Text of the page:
I often hear about 'them'. They are sometimes people with whom we disagree. We cannot understand how they could be so ignorant, or close-minded, or unintelligent, or unkind. Usually they are people with different politics than we have, or a different religion, or a different way of life. We cannot understand how they could vote that way, or believe that about God or wear those clothes. They might feel differently if they understood our views, but we really don't think they would listen to us.
Sometimes, they are people we would like to help. We know they suffer, they are poor or discriminated against, and we really do want to make the world a better place. We want to care for our neighbors, and we hate that there is this level of need in our world or our community or our neighborhood. Maybe if we reached out to them, we would be able to provide resources, or support, or programs or safe spaces, and we could make things better for them.
They are difficult to pin down. Often we must imagine who they really are, and this is hard, because we might imagine they are noble and hardworking, and we might imagine they are angry or mentally ill. We might think they are just like us and we might think they are nothing like us. We may think we could be friends, or we may believe we could never be friends. Because of the gulf between us and them, whatever it is that makes them not us.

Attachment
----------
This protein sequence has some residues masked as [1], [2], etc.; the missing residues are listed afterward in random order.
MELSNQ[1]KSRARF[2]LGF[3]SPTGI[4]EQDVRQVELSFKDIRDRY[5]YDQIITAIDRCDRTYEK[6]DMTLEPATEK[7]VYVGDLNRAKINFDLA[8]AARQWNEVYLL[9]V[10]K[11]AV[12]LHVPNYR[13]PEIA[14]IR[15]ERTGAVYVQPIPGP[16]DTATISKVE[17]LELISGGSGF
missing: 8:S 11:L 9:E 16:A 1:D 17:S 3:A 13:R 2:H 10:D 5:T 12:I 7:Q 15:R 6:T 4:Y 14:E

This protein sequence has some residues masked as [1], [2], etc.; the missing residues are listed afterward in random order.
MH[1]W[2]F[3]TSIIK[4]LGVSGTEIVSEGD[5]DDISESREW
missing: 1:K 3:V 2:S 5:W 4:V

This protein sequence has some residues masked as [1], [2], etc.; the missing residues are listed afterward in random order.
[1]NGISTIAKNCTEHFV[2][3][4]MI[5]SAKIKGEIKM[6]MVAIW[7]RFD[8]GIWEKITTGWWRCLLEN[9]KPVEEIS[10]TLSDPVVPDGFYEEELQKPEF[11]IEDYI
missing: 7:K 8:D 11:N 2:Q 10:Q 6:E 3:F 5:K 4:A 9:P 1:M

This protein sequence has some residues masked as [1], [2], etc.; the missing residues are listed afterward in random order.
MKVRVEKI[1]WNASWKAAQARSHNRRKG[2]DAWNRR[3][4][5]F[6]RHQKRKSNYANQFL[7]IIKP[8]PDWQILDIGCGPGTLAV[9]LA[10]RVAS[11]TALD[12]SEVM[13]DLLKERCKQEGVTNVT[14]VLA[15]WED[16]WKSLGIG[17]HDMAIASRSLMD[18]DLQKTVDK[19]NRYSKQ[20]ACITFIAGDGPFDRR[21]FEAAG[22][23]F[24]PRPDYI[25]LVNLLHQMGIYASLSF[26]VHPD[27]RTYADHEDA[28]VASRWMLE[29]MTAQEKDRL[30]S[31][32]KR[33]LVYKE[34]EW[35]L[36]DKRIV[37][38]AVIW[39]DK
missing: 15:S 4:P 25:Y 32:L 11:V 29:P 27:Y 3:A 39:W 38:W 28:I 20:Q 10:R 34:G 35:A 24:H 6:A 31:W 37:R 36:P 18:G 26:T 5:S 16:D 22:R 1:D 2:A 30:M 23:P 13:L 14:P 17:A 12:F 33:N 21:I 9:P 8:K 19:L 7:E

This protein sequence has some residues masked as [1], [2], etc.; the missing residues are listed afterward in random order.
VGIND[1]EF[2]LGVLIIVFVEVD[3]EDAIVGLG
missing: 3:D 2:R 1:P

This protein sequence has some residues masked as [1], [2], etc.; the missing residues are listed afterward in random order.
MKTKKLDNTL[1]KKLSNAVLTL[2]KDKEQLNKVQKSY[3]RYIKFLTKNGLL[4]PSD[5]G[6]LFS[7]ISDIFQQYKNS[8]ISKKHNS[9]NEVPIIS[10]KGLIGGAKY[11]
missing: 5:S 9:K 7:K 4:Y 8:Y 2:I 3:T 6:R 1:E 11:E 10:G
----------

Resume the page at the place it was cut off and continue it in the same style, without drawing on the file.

'Who do you say that I am?' Jesus asks, and this question always challenging for those who follow him. What do we believe about Jesus, and what are we willing to find out? How close are we willing to come? Loving God and loving our neighbor means, on some level, knowing God and knowing our neighbor. Coming closer. Introducing ourselves.
I am often fascinated by how 'they' creep into conversation. They always seem to be worried we might change things, they often get their news from the wrong source or have the wrong kind of pastor. Or else they just need a break, a meal, a job, or a better deal. How do we know these things? How are we getting our information about them? However well-intentioned our views on who they are, what they believe, and what they need, how do we know these things are true?
One of the real challenges of religious life is the courage and the vulnerability to see the face of God in each other, and being willing to let others see it in us. It means, I think, worrying less about them, who they are and what they think, and more about me, who I am and what I think. And then asking you about the same things. You can tell me who you are, what you believe, what you need. I can tell you the same things about me. Together, we might change each others' lives, but we need to be close enough to tell. We need to believe that Jesus spoke the truth when he said, 'be not afraid.'
There is not really any 'they'. There is only 'us'. And the more you and I are willing to know one another, the more true it becomes. No matter what they say.